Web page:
Accessing sport can be difficult for diverse young women and this is often reflected in the lower participation rates for young women from ethnically diverse backgrounds. The Connecting with Diversity Toolkit identifies a number of unique barriers preventing these young women accessing sport – and notes that these barriers can sometimes pose a particular challenge for young Muslim women wanting to participate in sport and recreation.
Connect2sport’s Ladies-Only badminton and Futsal programme aims to address these challenges and provide a safe and welcoming female only space for diverse young women wanting to participate in sport. The programme was developed in close partnership with the Young Muslim Women’s Association (YMWA), the Refugee Youth Action Network (RYAN) and the Lynfield Recreation Centre. The YMWA were able to help Connect2sport better understand diverse young women’s unique needs. The Lynfield Recreation Centre had a successful history of delivery Ladies-Only Programmes.
Consultation with the YMWA and RYAN identified that environment and timing are key. Diverse young women need to feel safe and secure and know that their unique needs are provided for. Requirements included:
|A female only space||Black out curtains were installed in the centre’s gymnasium to guarantee a female only environment while the rest of the centre operated as business as usual.A number of signs were also placed outside the gymnasium and around the Centre so that members were aware the gymnasium was a female only space.|
|Female staff||Connect2sport employed female referees and coaches to run the Badminton and Futsal sessions. The project employed the same staff throughout the entire programme to ensure the girls felt at ease. Lynfield Recreation Centre ensured female staff were available at reception to greet the girls and show them to the gymnasium.Project partners also ensured a female representative was available outside the gymnasium to take registrations and fees.|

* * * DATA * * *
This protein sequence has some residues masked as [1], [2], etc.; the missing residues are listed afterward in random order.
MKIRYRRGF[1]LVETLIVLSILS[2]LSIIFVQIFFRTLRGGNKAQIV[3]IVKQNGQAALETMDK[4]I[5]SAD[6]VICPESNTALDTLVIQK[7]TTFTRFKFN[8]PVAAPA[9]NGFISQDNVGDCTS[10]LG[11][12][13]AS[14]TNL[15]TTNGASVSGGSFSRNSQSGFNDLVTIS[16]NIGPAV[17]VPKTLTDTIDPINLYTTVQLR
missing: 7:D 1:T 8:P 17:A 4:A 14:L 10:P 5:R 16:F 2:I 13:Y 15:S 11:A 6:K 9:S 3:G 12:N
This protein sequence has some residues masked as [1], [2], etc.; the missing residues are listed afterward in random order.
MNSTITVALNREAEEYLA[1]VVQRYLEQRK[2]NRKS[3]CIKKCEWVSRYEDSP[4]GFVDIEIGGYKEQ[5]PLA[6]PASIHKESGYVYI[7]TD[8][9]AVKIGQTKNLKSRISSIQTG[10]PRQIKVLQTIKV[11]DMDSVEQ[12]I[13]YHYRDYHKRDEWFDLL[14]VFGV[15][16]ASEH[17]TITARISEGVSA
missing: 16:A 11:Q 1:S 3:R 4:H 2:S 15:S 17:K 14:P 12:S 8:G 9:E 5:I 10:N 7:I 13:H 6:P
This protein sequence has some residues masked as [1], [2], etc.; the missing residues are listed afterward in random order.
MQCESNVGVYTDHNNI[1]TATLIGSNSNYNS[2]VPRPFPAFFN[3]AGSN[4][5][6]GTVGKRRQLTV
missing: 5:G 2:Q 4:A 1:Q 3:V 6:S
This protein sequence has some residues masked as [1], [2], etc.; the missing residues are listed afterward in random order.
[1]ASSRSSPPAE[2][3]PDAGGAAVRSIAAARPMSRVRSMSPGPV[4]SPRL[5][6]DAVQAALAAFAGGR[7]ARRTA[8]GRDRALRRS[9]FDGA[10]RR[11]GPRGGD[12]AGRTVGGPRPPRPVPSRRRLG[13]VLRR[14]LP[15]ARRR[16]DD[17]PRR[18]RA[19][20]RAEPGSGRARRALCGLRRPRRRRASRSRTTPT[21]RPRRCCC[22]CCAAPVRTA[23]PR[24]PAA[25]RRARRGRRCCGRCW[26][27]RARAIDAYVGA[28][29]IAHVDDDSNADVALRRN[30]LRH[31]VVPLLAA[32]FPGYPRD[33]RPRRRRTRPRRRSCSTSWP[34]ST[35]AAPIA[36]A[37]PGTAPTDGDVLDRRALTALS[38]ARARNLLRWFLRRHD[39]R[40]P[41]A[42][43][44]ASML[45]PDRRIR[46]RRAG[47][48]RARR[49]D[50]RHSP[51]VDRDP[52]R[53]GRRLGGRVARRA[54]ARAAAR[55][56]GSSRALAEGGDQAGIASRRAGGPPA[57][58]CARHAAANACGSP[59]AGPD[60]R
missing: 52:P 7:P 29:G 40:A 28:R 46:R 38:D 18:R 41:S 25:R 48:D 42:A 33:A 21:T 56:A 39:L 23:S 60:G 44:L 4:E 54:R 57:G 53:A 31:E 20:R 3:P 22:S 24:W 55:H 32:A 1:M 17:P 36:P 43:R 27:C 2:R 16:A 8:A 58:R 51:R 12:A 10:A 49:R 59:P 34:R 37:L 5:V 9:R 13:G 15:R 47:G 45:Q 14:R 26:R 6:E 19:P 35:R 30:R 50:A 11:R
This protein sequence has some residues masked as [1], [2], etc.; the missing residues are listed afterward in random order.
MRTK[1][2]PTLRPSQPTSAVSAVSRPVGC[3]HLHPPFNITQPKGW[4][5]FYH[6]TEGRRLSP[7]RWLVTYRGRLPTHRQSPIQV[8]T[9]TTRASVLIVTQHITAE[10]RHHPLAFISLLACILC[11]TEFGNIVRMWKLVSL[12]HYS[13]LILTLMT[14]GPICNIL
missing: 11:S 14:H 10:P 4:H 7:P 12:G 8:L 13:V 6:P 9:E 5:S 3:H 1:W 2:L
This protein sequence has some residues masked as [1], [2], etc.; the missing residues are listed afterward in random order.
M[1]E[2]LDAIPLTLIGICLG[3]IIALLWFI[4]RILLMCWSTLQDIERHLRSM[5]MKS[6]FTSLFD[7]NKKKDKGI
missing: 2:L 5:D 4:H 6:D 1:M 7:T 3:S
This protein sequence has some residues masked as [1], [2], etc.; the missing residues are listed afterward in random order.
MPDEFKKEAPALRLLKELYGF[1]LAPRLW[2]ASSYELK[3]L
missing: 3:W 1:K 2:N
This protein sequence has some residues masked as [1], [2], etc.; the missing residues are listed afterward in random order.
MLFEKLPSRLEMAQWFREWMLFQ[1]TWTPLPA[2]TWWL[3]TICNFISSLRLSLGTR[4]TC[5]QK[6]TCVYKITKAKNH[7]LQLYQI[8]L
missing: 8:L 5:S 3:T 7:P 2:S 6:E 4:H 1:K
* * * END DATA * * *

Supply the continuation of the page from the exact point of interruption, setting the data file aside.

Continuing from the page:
|Familiar location||Participants (and their parents) want to feel safe coming to and from the programme. They want somewhere familiar that feels safe and is easy to access. The Lynfield Recreation and Youth Centre was identified as a safe, familiar and easy to access venue. Having well lit car parking right outside the centre helped.Zayed College at times provided a van to transport girls living outside of the area.|
|Suitable time||In terms of safety, participants and their parents prefer programmes not to finish too late at night.It is important programmes are at a time that fits in with study/family/religious commitments. Programmes were originally offered between 6pm and 9pm at night but the preferred time identified in participant feedback was 6.30 to 8.30pm.|
|Welcoming environment||Participants want a welcoming, fun and supportive atmosphere. Feeling comfortable and secure is paramount, closely followed by socialising and meeting new people, the physical activity and learning new skills.Feedback from participants showed how important it is for diverse young women to have a space that feels like their own – a place where they feel they fit in and feel safe and comfortable.|
|A prayer space||The Centre provided a private and safe space for the attendees to pray in.|
Focus groups with participants found that in terms of impact all enjoyed taking part in the programme – many indicated it had exceeded their expectations, particularly the manner in which their need for privacy had been met. Here’s what some of the participants had to say about the programme: [insert link to video with participant quotes]
It is worth noting that while the majority of participants are keen for the programme to continue, at this stage participants are comfortable playing informally on a casual basis. Any move to a more competitive team based league format may be something for the future but, if implemented now, is likely to be resisted. Few, if any, of this group are likely to progress to club membership with concerns about ‘security’ (i.e., their privacy) in a mixed gender environment paramount. They would need a women only environment to feel comfortable and to be able to wear non-restrictive clothing – this was seen as not being likely in a club situation. Other barriers include:
- a perception that those in a club would already have highly developed skills, and their playing was not up to the required standard
- the ‘serious’ nature of club sport – most of the young women preferred to play non-competitive (they don’t like to be put into teams), social badminton and football
Here’s what some of the participants had to say about the programme: